Orientalism: Greek Wedding 2

Elena Kampouris rocked the role of Paris, Toula and Ian’s angst-filled teenage daughter, in My Big Fat Greek Wedding 2 (2016). Her father Alexander hails from the island of Kasos, in southeastern Greece. [Her mother is French American.] With a Greek name and a Greek dad, one would think that Elena is truly Greek, right?…

License to Drive

I recently learned about a new anti-government movement called traveling, or “the right to travel.” Included in that phrase is the so-called “right” to drive – without a valid license. Adherents of this movement claim that the right to travel, i.e. drive, is a vital part of sovereignty, “as fundamental to our existence as the right…

Dixie: The Confederate Flag

I was born and reared in Dixie. But I’m not a Confederate sympathizer. In 1862, three of my ancestors left Knoxville to join the Union army in Kentucky. They were later captured and sent to the Confederate prisons Belle Isle (Virginia) and Andersonville (Georgia), where two died. The third was paroled, hospitalized, and sent home.…

Duggar Justice

A fourteen-year-old boy sexually molests his sisters and other teen girls. Then he tells his parents. The dad obstructs justice by waiting one year to reveal his son’s felony crimes to the police. But the police don’t arrest either one. A state trooper just gives the son a stern talk. Three years later, the police conduct…

Duggar Hypocrisy

Josh Duggar, the oldest son of Jim Bob and Michelle Duggar and a married father of three, resigned from his position at the Family Research Council yesterday after In Touch Magazine revealed sexual molestation allegations from 2006. Then TLC cancelled the Duggar family’s seven-year television program 19 Kids and Counting. In 2002, at the age…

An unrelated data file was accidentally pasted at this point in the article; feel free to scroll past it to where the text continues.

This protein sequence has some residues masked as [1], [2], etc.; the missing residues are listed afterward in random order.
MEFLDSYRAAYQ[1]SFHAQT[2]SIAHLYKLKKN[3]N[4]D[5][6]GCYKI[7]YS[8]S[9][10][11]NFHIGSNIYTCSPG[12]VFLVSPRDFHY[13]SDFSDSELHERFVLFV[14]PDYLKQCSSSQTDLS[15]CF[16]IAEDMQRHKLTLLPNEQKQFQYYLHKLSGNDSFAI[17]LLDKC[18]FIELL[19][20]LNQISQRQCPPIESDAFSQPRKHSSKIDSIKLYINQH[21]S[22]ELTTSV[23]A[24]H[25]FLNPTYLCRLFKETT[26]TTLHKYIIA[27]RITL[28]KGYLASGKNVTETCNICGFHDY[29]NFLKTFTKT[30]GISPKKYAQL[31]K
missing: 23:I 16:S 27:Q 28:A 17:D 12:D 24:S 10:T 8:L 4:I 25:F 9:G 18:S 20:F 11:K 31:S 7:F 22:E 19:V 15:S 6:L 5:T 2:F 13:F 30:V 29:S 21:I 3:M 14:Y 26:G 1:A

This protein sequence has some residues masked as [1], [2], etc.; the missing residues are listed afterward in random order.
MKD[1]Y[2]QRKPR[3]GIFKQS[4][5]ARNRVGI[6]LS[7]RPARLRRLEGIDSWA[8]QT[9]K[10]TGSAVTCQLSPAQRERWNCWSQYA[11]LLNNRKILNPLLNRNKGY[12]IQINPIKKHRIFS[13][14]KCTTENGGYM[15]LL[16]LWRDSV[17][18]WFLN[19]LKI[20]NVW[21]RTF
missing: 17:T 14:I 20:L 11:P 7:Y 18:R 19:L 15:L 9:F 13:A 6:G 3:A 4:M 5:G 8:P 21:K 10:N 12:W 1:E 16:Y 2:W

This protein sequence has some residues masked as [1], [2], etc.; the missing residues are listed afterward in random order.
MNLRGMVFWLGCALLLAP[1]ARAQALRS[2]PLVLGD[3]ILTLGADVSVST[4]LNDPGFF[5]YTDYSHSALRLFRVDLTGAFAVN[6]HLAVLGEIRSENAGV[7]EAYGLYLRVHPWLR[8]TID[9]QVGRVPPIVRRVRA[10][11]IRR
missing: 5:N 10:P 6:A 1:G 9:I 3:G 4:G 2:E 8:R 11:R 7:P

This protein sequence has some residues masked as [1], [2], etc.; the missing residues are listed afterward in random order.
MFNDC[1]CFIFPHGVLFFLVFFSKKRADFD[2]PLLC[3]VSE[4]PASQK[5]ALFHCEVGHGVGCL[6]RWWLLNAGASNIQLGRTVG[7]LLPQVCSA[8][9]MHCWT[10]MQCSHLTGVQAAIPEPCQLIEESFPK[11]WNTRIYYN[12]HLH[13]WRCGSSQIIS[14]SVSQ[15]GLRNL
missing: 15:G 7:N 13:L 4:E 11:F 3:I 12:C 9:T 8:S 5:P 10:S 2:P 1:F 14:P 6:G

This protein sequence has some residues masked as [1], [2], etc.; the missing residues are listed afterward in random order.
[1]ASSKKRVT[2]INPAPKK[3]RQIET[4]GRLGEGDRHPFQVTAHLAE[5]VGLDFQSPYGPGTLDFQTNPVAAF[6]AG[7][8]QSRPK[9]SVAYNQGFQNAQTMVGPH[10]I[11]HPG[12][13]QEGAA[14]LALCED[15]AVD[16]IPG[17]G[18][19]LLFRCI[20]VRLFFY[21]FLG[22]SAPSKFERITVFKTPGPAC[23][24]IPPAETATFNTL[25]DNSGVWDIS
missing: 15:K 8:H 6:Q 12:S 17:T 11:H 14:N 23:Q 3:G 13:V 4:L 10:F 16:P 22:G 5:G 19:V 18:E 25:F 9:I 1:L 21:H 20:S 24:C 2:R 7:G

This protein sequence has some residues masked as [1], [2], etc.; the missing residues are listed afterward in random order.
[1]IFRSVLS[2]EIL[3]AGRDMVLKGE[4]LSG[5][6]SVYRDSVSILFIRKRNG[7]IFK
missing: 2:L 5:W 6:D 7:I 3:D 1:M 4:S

A “Civil” War: Andersonville

In the winter of 1861-1862, three of my ancestors enlisted in Company K in Sevierville, Tennessee, as privates (National). This company was one of ten in the 2nd East Tennessee Infantry regiment, which became Mounted Infantry in June 1863 (“2nd”). Considered traitors on their home soil, my ancestors were Union men in a state that…

Crescendo: Choosing Life

I recently reviewed Henry Louis Gates Jr.’s The Trial of Phillis Wheatley (2003). In one part, I discussed Thomas Jefferson’s racist rejection of Phillis Wheatley as an African-American poet. Gates’ book is an excellent analysis on Wheatley’s mission and legacy, but it misses the point. The root of Jefferson’s “blind spots” was not racism but…